Ecosystems All of the things on Earth, both living and non- living, are part of an ecosystem. Everything from the plants and animals that live in an area to the water, sunlight, soil, rocks, and air make up an areas ecosystem. There are many different types of ecosystems on the planet.
Ecosystems: Tropical Rainforest Tropical Rainforests get a lot of rain every year. That’s why they are called rainforests. They are also usually located in the area of the Earth known as the tropics. Tropical rainforests have the most biodiversity of any place on the planet. Because there is so much rain, fruit trees produce all year long, which leads to more insects, which leads to more birds, which leads to more predators, on and on and on.
Ecosystems: Subtropical savannas Subtropical savannahs are flat grasslands usually found near deserts outside the tropics. Many different types of animals live on grasslands and have adapted to living in tall grass. These adaptations usually involve raising the head to see above the grass, or colorations that allow them to blend in with tall grasses.
Ecosystems: Deserts Deserts are dry arid places, that sometimes have sand and sometimes do not. Because of the lack of water all the organisms that live in the desert have adapted to gather water from other sources than what we normally do. For example: the pack rat gets its water from eating plants; and the dung beetle allows dew to collect on it every morning and drinks it when the water bubbles get big enough to gather.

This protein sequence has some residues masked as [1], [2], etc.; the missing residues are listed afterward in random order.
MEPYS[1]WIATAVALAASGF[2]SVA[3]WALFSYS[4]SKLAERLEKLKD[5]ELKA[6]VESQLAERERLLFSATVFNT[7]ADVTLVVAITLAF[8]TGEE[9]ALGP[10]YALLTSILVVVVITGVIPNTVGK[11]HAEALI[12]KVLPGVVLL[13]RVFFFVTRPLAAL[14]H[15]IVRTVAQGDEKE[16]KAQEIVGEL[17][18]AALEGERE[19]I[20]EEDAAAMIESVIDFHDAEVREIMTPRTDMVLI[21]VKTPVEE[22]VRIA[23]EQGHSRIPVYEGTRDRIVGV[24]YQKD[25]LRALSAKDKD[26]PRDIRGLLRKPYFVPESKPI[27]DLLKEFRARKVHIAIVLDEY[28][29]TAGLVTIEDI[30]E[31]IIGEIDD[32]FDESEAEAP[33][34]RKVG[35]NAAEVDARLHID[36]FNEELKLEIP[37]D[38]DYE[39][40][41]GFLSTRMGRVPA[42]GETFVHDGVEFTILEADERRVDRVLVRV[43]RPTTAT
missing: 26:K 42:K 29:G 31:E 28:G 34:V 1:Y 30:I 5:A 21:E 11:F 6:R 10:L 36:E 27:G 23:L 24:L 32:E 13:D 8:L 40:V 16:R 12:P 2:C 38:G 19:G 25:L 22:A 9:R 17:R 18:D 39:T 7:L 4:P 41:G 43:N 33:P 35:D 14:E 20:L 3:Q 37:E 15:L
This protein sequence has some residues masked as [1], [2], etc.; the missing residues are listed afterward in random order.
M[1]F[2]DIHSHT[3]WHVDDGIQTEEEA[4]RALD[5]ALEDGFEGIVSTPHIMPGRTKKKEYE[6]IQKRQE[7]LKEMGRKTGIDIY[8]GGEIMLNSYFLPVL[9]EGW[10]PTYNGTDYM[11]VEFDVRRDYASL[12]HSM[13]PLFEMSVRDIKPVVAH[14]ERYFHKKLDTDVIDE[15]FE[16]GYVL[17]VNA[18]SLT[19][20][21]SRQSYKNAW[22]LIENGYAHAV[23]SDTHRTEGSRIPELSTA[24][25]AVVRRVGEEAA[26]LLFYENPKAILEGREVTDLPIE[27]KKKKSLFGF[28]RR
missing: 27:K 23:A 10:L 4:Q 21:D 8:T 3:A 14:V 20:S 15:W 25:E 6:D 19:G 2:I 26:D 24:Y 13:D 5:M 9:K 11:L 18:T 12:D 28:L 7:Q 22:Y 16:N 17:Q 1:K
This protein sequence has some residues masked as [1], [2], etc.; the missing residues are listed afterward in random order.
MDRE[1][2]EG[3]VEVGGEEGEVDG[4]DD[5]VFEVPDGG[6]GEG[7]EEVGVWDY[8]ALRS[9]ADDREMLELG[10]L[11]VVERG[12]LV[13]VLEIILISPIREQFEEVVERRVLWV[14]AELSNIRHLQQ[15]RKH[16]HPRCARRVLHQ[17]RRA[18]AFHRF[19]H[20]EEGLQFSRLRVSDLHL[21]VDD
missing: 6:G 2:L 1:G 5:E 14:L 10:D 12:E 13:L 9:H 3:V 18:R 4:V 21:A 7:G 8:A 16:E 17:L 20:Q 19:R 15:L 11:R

Ecosystems: Oceans Oceans make up 75% of the earth’s surface. Most of the water on Earth is located in the oceans of the world. The plants and animals that live in the ocean have adapted the ability to either float or swim. Some have even developed the ability to breathe underwater by way of gills, which are different than the lungs you have.
Ecosystems: Temperate Grasslands Temperate Grasslands are large plains of grass found in North America, Asia, and Australia. Because of the winds that sweep across these grasslands, not many trees grow here. Most of the animals who live on temperate grasslands have adapted the ability to run quickly away from predators and large shaggy coats for the colder winters.
Ecosystems: Temperate Forests Temperate forests are located outside of the tropics, but below the polar regions of the planet. Temperate forests have moderate summers and cold winters. Most of the plants that live in temperate forests have adapted leaves that shed in the winter. Most of the animals that live in temperate forests have adapted to this lack of food by entering hibernation in the winter.
Ecosystems: Coniferous Forests Coniferous Forests form the boundaries between Temperate Forests and the Polar Regions of the world. Coniferous plants are specifically adapted to deal with cold weather better than than their temperate cousins. Coniferous plants have small needle-like leaves that do not shed, so that they can absorb as much sunlight as possible when it is available.